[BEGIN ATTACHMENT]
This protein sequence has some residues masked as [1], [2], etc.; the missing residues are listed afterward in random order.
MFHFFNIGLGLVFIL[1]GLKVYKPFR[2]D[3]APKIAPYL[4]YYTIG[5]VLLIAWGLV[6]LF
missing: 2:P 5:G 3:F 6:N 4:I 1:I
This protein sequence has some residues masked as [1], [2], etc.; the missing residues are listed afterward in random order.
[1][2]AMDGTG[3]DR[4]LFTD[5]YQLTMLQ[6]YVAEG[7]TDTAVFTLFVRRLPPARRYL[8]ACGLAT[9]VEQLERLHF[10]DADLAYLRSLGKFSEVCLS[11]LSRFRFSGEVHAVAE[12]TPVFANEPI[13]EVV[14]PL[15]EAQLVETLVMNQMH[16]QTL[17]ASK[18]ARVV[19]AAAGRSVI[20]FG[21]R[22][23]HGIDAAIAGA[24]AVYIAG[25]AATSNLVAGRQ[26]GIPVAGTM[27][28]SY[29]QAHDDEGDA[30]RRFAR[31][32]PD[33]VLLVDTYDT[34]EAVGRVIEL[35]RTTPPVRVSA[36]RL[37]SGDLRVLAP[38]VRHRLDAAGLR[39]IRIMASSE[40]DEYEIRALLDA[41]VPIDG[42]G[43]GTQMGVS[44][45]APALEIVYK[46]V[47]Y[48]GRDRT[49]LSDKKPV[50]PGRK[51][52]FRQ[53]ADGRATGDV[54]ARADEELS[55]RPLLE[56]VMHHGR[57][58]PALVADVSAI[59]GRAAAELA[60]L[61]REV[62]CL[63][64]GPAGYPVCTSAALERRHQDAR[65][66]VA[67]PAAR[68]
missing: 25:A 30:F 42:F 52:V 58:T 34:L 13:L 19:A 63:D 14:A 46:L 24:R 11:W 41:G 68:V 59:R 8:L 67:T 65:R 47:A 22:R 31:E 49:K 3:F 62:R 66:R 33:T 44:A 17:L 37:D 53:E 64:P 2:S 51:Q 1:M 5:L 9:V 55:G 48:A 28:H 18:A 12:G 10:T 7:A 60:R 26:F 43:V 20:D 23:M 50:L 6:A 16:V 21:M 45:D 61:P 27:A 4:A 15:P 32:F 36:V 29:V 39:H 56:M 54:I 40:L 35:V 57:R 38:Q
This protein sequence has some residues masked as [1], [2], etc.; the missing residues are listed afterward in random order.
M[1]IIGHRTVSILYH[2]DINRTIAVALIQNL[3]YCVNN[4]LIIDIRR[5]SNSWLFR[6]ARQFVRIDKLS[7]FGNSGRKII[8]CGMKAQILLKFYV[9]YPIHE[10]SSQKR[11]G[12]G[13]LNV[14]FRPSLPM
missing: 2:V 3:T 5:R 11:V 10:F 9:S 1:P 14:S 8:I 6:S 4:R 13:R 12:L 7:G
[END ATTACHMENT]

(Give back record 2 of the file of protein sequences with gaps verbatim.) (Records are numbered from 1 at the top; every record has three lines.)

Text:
This protein sequence has some residues masked as [1], [2], etc.; the missing residues are listed afterward in random order.
[1][2]AMDGTG[3]DR[4]LFTD[5]YQLTMLQ[6]YVAEG[7]TDTAVFTLFVRRLPPARRYL[8]ACGLAT[9]VEQLERLHF[10]DADLAYLRSLGKFSEVCLS[11]LSRFRFSGEVHAVAE[12]TPVFANEPI[13]EVV[14]PL[15]EAQLVETLVMNQMH[16]QTL[17]ASK[18]ARVV[19]AAAGRSVI[20]FG[21]R[22][23]HGIDAAIAGA[24]AVYIAG[25]AATSNLVAGRQ[26]GIPVAGTM[27][28]SY[29]QAHDDEGDA[30]RRFAR[31][32]PD[33]VLLVDTYDT[34]EAVGRVIEL[35]RTTPPVRVSA[36]RL[37]SGDLRVLAP[38]VRHRLDAAGLR[39]IRIMASSE[40]DEYEIRALLDA[41]VPIDG[42]G[43]GTQMGVS[44][45]APALEIVYK[46]V[47]Y[48]GRDRT[49]LSDKKPV[50]PGRK[51][52]FRQ[53]ADGRATGDV[54]ARADEELS[55]RPLLE[56]VMHHGR[57][58]PALVADVSAI[59]GRAAAELA[60]L[61]REV[62]CL[63][64]GPAGYPVCTSAALERRHQDAR[65][66]VA[67]PAAR[68]
missing: 25:A 30:F 42:F 52:V 58:T 34:L 13:L 19:A 63:D 14:A 46:L 24:R 11:W 41:G 68:V 59:R 8:L 67:T 65:R 47:A 22:R 31:E 49:K 3:F 62:R 66:R 33:T 44:A 17:L 37:D 53:E 64:P 2:S 51:Q 1:M 5:L 9:V 55:G 48:A 28:H 18:A 12:G 10:T 7:A 60:R 26:F 43:V 20:D 23:M 50:L 6:A 16:V 21:M 45:D 61:P 27:A 4:A 15:P 32:F 36:V 29:V 39:H 56:M 54:I 40:L 35:V 57:R 38:Q